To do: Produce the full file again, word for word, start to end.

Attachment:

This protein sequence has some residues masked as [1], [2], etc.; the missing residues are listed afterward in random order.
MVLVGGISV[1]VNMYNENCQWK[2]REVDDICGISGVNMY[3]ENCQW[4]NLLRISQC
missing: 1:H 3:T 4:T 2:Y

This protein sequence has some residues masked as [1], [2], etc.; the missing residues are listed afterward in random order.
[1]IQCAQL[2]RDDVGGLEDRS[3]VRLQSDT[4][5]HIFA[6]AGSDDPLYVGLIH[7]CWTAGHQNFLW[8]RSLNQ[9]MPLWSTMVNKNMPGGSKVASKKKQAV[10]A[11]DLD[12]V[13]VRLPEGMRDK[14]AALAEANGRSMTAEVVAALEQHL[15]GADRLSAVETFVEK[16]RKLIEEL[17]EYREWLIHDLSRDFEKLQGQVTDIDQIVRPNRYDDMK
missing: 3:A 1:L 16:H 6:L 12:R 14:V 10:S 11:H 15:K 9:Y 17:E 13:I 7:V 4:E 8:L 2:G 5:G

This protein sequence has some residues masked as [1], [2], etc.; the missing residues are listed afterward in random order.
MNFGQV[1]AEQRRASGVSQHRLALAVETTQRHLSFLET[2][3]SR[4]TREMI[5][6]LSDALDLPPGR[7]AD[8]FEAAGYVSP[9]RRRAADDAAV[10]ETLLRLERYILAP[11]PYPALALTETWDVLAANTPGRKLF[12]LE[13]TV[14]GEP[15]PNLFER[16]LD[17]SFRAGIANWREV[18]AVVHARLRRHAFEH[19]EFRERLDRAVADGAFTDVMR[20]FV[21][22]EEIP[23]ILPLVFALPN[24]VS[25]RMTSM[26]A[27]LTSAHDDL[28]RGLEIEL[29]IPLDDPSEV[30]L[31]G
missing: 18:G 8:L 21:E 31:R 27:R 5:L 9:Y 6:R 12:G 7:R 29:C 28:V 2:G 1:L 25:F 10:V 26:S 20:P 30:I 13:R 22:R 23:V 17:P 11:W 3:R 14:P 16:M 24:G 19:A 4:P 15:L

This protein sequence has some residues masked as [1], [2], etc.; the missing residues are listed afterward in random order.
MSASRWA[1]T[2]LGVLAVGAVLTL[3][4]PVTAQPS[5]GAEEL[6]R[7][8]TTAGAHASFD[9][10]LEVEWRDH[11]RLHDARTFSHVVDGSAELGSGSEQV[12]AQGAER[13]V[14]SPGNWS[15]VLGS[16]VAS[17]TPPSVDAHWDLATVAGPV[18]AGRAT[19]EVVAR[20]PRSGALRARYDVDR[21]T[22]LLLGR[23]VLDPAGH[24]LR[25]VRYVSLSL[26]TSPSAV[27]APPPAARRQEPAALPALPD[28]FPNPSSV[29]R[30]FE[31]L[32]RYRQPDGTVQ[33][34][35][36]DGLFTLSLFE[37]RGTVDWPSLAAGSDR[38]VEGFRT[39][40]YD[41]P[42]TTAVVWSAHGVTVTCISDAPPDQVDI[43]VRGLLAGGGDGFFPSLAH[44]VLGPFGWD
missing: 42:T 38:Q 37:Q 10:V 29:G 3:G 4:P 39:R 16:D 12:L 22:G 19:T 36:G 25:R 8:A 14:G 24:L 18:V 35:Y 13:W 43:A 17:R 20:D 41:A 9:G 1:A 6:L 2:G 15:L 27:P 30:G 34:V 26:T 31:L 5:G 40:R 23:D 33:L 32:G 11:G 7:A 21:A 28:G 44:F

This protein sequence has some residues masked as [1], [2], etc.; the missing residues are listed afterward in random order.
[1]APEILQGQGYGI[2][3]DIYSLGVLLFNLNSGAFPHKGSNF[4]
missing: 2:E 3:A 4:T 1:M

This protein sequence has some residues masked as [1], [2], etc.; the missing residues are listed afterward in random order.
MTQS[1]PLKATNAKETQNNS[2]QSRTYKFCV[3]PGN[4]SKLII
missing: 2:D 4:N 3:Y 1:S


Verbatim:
This protein sequence has some residues masked as [1], [2], etc.; the missing residues are listed afterward in random order.
MVLVGGISV[1]VNMYNENCQWK[2]REVDDICGISGVNMY[3]ENCQW[4]NLLRISQC
missing: 1:H 3:T 4:T 2:Y

This protein sequence has some residues masked as [1], [2], etc.; the missing residues are listed afterward in random order.
[1]IQCAQL[2]RDDVGGLEDRS[3]VRLQSDT[4][5]HIFA[6]AGSDDPLYVGLIH[7]CWTAGHQNFLW[8]RSLNQ[9]MPLWSTMVNKNMPGGSKVASKKKQAV[10]A[11]DLD[12]V[13]VRLPEGMRDK[14]AALAEANGRSMTAEVVAALEQHL[15]GADRLSAVETFVEK[16]RKLIEEL[17]EYREWLIHDLSRDFEKLQGQVTDIDQIVRPNRYDDMK
missing: 3:A 1:L 16:H 6:L 12:R 14:V 10:S 11:H 15:K 9:Y 17:E 13:I 7:V 4:E 8:L 2:G 5:G

This protein sequence has some residues masked as [1], [2], etc.; the missing residues are listed afterward in random order.
MNFGQV[1]AEQRRASGVSQHRLALAVETTQRHLSFLET[2][3]SR[4]TREMI[5][6]LSDALDLPPGR[7]AD[8]FEAAGYVSP[9]RRRAADDAAV[10]ETLLRLERYILAP[11]PYPALALTETWDVLAANTPGRKLF[12]LE[13]TV[14]GEP[15]PNLFER[16]LD[17]SFRAGIANWREV[18]AVVHARLRRHAFEH[19]EFRERLDRAVADGAFTDVMR[20]FV[21][22]EEIP[23]ILPLVFALPN[24]VS[25]RMTSM[26]A[27]LTSAHDDL[28]RGLEIEL[29]IPLDDPSEV[30]L[31]G
missing: 18:G 8:L 21:E 31:R 27:R 5:L 9:Y 6:R 12:G 7:R 29:C 28:V 2:G 1:L 25:F 10:V 26:S 20:P 30:I 13:R 22:R 23:V 17:P 11:W 3:R 14:P 16:M 24:G 19:A 4:P 15:L

This protein sequence has some residues masked as [1], [2], etc.; the missing residues are listed afterward in random order.
MSASRWA[1]T[2]LGVLAVGAVLTL[3][4]PVTAQPS[5]GAEEL[6]R[7][8]TTAGAHASFD[9][10]LEVEWRDH[11]RLHDARTFSHVVDGSAELGSGSEQV[12]AQGAER[13]V[14]SPGNWS[15]VLGS[16]VAS[17]TPPSVDAHWDLATVAGPV[18]AGRAT[19]EVVAR[20]PRSGALRARYDVDR[21]T[22]LLLGR[23]VLDPAGH[24]LR[25]VRYVSLSL[26]TSPSAV[27]APPPAARRQEPAALPALPD[28]FPNPSSV[29]R[30]FE[31]L[32]RYRQPDGTVQ[33][34][35][36]DGLFTLSLFE[37]RGTVDWPSLAAGSDR[38]VEGFRT[39][40]YD[41]P[42]TTAVVWSAHGVTVTCISDAPPDQVDI[43]VRGLLAGGGDGFFPSLAH[44]VLGPFGWD
missing: 42:T 38:Q 37:Q 10:V 29:G 3:G 4:P 39:R 16:D 12:L 22:G 19:T 36:G 25:R 8:A 14:G 24:L 18:V 35:Y 13:W 43:A 17:R 20:D 41:A 9:G 1:A 6:L 2:G 15:L 27:P 30:G 34:V 26:T 31:L 5:G 40:R 23:D 33:L 32:G 11:G 7:A 21:A 28:G 44:F

This protein sequence has some residues masked as [1], [2], etc.; the missing residues are listed afterward in random order.
[1]APEILQGQGYGI[2][3]DIYSLGVLLFNLNSGAFPHKGSNF[4]
missing: 2:E 3:A 4:T 1:M

This protein sequence has some residues masked as [1], [2], etc.; the missing residues are listed afterward in random order.
MTQS[1]PLKATNAKETQNNS[2]QSRTYKFCV[3]PGN[4]SKLII
missing: 2:D 4:N 3:Y 1:S